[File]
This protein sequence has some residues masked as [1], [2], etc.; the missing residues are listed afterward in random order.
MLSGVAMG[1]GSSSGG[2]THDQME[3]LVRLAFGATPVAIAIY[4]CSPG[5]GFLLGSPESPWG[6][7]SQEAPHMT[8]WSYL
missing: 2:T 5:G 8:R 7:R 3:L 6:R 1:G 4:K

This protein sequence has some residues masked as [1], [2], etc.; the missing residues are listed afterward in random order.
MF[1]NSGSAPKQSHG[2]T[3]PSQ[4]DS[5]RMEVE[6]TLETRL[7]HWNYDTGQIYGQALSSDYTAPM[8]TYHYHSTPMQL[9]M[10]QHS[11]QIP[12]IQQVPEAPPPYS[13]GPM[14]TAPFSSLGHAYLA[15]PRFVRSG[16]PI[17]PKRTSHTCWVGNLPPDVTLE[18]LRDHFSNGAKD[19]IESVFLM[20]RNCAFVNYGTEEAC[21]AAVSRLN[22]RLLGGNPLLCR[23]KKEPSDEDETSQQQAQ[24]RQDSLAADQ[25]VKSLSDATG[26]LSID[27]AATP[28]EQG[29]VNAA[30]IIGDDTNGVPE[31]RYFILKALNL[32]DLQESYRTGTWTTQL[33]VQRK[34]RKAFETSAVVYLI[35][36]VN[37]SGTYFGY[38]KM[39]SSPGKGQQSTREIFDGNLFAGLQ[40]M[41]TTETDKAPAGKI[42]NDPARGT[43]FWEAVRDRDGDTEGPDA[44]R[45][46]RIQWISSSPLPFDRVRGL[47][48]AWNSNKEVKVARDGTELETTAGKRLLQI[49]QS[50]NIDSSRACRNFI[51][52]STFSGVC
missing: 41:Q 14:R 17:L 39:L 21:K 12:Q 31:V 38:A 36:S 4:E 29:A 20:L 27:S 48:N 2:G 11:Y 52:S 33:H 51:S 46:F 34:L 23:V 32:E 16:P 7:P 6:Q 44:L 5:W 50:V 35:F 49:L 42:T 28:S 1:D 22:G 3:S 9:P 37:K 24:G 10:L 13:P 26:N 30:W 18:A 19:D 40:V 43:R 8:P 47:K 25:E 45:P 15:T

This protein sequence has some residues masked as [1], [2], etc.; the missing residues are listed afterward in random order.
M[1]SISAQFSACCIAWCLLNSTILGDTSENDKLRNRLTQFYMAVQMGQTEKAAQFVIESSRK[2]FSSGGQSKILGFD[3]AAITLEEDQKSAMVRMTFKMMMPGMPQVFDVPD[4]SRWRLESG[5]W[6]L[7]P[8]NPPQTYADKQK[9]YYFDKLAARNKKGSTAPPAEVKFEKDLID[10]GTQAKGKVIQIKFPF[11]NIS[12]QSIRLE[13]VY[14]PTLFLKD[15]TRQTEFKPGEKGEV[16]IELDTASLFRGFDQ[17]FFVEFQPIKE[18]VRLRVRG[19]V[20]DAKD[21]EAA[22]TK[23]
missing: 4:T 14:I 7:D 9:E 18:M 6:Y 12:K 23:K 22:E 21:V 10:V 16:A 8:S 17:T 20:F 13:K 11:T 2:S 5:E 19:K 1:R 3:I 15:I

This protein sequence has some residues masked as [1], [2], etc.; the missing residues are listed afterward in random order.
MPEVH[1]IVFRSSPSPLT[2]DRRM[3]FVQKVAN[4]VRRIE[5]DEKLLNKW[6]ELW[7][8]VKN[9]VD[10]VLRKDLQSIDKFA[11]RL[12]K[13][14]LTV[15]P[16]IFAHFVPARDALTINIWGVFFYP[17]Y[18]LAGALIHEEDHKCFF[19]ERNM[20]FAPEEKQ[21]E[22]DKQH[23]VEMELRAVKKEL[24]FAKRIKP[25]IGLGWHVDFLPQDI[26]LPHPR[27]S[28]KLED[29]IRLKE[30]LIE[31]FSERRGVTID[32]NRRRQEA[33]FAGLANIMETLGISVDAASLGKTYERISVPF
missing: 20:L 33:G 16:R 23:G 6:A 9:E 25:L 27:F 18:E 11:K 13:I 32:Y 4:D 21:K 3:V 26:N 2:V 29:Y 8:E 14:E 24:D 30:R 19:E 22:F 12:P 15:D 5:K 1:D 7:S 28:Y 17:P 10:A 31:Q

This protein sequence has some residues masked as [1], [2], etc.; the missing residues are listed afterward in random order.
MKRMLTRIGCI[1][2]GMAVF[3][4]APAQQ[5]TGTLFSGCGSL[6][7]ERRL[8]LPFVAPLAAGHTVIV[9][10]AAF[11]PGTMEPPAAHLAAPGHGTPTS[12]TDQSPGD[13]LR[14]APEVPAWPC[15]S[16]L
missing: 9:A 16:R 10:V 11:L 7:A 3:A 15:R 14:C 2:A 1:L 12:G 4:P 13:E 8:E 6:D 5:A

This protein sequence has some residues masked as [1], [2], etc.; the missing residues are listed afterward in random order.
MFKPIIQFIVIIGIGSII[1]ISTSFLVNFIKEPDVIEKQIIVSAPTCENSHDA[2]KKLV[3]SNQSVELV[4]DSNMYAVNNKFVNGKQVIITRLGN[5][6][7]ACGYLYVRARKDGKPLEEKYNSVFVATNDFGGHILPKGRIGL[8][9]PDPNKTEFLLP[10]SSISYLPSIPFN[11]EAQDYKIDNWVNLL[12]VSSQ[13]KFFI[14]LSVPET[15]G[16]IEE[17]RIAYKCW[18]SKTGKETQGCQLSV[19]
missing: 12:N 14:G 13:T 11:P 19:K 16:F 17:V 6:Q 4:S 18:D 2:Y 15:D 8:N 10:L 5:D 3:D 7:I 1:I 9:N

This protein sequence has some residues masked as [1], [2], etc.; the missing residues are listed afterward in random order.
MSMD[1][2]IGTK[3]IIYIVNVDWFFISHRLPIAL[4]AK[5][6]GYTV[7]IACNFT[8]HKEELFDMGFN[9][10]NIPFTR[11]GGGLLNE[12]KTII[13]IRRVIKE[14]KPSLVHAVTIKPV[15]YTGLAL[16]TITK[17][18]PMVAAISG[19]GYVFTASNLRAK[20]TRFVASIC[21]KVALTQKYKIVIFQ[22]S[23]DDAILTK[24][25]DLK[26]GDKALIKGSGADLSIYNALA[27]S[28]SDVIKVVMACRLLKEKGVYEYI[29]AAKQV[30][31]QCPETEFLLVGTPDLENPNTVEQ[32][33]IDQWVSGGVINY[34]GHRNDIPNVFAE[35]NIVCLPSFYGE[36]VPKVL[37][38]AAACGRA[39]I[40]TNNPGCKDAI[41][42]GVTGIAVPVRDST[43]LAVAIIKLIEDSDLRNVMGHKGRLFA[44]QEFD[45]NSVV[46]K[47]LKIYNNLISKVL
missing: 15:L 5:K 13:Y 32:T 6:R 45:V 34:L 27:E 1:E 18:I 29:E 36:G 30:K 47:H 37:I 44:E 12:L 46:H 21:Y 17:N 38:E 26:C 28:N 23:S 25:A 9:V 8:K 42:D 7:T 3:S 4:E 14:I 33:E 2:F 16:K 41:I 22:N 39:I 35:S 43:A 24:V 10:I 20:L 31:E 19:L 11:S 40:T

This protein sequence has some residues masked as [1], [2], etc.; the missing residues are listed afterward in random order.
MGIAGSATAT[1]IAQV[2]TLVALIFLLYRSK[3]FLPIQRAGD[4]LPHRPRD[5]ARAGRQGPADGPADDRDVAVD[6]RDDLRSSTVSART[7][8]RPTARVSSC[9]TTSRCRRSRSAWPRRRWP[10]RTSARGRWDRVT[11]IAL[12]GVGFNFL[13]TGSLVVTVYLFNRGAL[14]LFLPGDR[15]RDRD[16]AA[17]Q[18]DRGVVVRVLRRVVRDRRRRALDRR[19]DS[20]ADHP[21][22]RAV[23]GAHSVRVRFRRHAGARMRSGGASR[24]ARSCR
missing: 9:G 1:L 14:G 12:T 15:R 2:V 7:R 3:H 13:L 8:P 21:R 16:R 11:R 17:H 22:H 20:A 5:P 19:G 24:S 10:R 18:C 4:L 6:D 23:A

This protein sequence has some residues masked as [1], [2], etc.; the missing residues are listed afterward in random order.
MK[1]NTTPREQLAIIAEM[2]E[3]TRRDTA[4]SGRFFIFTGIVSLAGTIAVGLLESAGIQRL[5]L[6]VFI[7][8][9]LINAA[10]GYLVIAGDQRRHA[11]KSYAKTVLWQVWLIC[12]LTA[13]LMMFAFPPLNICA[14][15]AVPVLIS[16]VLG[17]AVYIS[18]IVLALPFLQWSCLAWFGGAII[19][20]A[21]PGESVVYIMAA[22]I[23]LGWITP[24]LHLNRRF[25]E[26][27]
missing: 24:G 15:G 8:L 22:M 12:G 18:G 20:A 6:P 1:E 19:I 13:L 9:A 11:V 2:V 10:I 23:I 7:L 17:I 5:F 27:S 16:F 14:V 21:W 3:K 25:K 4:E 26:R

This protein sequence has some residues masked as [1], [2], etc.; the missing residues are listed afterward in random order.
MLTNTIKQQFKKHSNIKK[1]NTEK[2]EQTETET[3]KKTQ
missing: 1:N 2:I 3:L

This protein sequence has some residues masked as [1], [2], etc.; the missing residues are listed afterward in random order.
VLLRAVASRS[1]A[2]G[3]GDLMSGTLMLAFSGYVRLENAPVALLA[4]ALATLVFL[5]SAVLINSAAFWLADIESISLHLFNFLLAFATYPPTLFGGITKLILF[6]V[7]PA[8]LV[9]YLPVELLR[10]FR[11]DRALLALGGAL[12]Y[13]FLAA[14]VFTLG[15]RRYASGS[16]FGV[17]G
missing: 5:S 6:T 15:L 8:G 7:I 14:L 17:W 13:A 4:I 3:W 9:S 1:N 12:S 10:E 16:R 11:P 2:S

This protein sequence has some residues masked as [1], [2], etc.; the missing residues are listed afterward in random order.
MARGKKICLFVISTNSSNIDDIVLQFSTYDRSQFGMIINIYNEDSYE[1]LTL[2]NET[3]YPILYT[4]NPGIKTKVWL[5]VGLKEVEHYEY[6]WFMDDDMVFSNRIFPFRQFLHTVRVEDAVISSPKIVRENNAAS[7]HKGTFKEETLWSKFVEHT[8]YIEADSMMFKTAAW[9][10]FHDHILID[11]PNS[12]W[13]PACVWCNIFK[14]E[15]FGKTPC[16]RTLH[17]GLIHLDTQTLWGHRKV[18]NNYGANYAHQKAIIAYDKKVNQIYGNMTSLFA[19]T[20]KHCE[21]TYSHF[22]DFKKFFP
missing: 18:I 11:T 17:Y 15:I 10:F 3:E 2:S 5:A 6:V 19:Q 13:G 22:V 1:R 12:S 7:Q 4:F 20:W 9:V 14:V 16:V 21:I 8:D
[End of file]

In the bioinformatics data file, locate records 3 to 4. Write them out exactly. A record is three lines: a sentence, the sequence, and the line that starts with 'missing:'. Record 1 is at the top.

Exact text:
This protein sequence has some residues masked as [1], [2], etc.; the missing residues are listed afterward in random order.
M[1]SISAQFSACCIAWCLLNSTILGDTSENDKLRNRLTQFYMAVQMGQTEKAAQFVIESSRK[2]FSSGGQSKILGFD[3]AAITLEEDQKSAMVRMTFKMMMPGMPQVFDVPD[4]SRWRLESG[5]W[6]L[7]P[8]NPPQTYADKQK[9]YYFDKLAARNKKGSTAPPAEVKFEKDLID[10]GTQAKGKVIQIKFPF[11]NIS[12]QSIRLE[13]VY[14]PTLFLKD[15]TRQTEFKPGEKGEV[16]IELDTASLFRGFDQ[17]FFVEFQPIKE[18]VRLRVRG[19]V[20]DAKD[21]EAA[22]TK[23]
missing: 4:T 14:I 7:D 9:E 18:M 6:Y 12:K 23:K 22:E 21:V 10:V 16:A 8:S 17:T 20:F 13:K 11:T 2:S 5:E 19:K 1:R 3:I 15:I

This protein sequence has some residues masked as [1], [2], etc.; the missing residues are listed afterward in random order.
MPEVH[1]IVFRSSPSPLT[2]DRRM[3]FVQKVAN[4]VRRIE[5]DEKLLNKW[6]ELW[7][8]VKN[9]VD[10]VLRKDLQSIDKFA[11]RL[12]K[13][14]LTV[15]P[16]IFAHFVPARDALTINIWGVFFYP[17]Y[18]LAGALIHEEDHKCFF[19]ERNM[20]FAPEEKQ[21]E[22]DKQH[23]VEMELRAVKKEL[24]FAKRIKP[25]IGLGWHVDFLPQDI[26]LPHPR[27]S[28]KLED[29]IRLKE[30]LIE[31]FSERRGVTID[32]NRRRQEA[33]FAGLANIMETLGISVDAASLGKTYERISVPF
missing: 20:L 33:G 16:R 23:G 6:A 9:E 25:L 27:F 18:E 11:K 13:I 32:Y 4:D 21:K 3:V 26:N 2:V 29:Y 8:E 14:E 24:D 30:R 19:E 22:F 12:P 15:D 5:K 1:D 7:S 28:Y 17:P 10:A 31:Q